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The Short Ratio Index calculates the short ratio of the U.S. market. It sums the short selling volume and the total volume for every U.S. stock (From different exchanges: NYSE, NASDAQ, AMEX...). The first sum is then divided by the second sum to produce the Short Ratio Index.
Short selling data must be downloaded using the following item: Short Selling Data. This downloader allows you to create a short selling database for all U.S. stocks. This data must be available in order for this composite to work.
The Short Ratio Index symbol name is "_SHORT_INDEX". The "Volume" field contains the number of stocks that contains short sale information. This data was added to the composite using the "Functions.SetCompositeDataInVolumeField" function of the composite scripting feature.
Because the short selling data is available starting from of August 2009, the composite data starts from this date.
A reading of 0.4, for a particular date, means that short sales accounted for 40% percent of the total volume for that date.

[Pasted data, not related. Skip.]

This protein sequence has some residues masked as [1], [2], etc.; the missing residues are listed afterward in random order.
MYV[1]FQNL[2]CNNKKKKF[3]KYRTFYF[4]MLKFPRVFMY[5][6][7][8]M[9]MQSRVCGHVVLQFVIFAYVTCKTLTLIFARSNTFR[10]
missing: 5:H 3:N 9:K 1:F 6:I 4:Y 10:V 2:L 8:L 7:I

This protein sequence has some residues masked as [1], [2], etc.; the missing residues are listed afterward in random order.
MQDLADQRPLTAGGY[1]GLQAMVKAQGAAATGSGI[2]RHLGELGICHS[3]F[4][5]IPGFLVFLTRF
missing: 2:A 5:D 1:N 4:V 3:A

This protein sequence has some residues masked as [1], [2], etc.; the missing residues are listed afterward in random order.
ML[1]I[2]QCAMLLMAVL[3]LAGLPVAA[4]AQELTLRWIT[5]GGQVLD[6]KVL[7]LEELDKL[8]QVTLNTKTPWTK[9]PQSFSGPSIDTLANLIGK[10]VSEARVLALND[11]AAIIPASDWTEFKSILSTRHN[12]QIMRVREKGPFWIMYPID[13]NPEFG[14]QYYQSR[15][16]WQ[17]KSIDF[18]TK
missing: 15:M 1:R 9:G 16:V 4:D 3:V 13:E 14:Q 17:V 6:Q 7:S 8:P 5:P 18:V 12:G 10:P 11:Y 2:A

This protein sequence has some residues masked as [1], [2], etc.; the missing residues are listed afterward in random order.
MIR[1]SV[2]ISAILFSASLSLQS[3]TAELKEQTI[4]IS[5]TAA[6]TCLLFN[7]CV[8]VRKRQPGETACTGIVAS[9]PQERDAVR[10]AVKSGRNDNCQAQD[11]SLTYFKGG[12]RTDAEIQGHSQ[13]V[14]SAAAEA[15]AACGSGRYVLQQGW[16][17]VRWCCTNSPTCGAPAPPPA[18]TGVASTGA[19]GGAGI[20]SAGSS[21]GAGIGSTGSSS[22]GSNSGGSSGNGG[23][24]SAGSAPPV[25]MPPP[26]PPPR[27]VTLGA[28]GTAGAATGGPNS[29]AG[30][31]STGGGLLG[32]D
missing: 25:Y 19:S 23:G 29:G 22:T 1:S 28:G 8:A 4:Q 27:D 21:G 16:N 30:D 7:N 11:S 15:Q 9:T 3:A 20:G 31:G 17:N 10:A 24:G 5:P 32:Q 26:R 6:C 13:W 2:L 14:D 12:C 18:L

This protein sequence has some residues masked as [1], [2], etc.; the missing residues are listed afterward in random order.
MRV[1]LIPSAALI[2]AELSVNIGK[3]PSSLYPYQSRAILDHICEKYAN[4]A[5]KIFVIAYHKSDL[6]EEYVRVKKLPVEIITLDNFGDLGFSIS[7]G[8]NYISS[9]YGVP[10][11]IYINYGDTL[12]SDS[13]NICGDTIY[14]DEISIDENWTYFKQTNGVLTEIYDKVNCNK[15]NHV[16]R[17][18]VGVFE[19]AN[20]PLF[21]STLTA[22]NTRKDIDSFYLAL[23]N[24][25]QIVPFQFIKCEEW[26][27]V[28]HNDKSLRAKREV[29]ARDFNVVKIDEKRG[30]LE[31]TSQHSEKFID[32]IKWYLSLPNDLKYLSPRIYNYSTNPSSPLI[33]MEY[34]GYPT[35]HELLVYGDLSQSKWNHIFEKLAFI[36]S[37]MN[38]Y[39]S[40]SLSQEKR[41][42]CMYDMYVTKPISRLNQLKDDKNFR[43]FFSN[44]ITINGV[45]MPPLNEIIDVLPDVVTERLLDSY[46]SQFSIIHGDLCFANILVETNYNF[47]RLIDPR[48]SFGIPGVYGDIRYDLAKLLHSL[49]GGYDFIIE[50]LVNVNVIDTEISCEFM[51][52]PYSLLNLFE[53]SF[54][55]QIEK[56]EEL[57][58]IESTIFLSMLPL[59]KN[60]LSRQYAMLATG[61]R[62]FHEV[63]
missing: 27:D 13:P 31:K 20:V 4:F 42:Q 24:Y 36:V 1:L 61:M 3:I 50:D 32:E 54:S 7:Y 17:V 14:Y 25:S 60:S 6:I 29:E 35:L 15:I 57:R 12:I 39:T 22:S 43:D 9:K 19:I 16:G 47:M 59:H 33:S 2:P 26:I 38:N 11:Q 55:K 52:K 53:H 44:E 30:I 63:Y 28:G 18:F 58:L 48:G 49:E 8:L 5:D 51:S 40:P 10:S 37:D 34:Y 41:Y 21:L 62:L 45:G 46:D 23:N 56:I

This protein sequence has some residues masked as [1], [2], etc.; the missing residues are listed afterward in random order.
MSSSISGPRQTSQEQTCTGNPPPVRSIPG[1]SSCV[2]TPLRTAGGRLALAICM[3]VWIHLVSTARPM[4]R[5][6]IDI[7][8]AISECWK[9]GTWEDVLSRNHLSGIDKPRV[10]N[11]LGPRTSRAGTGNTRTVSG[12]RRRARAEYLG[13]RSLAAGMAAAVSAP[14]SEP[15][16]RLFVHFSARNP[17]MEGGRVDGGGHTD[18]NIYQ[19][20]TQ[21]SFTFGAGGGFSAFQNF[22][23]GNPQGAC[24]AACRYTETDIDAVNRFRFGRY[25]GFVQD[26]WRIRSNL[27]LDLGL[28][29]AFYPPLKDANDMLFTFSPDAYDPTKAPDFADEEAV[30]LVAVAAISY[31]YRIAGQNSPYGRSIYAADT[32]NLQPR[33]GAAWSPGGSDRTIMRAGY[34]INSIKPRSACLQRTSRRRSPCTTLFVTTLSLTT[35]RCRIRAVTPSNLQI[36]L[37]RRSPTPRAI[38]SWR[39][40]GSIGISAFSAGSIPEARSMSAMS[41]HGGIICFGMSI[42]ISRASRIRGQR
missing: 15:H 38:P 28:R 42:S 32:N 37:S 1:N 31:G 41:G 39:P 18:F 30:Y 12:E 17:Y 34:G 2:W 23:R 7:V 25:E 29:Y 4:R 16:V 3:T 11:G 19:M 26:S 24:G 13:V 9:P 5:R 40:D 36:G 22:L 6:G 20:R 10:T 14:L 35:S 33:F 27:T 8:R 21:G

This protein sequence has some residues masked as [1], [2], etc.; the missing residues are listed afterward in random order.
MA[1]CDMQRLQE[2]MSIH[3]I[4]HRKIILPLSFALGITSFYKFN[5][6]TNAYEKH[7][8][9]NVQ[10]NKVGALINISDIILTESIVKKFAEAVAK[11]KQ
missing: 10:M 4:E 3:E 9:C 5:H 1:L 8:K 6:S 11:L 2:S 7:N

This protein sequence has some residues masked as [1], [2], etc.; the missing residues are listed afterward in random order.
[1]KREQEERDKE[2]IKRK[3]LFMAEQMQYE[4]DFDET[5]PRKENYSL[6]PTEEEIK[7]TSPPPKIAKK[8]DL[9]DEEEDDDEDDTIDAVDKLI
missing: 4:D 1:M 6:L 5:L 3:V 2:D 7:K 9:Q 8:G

A low Short Ratio Index value means that the short volume or the number of shares involved in a short transaction is lower than the long volume or the number of shares involved in a long transaction, and this is usually interpreted as a bullish sign.
A high Short Ratio Index value means that the short volume is higher than the long volume and this is generally interpreted as a bearish sign.
The index values do not vary a lot and extreme values are very rare. During August 2009 and February 2010, the Short Ratio Index ranged between 0.3 and 0.5.
If you want more details on how this composite was created, you can read the following 2-part post: Short Index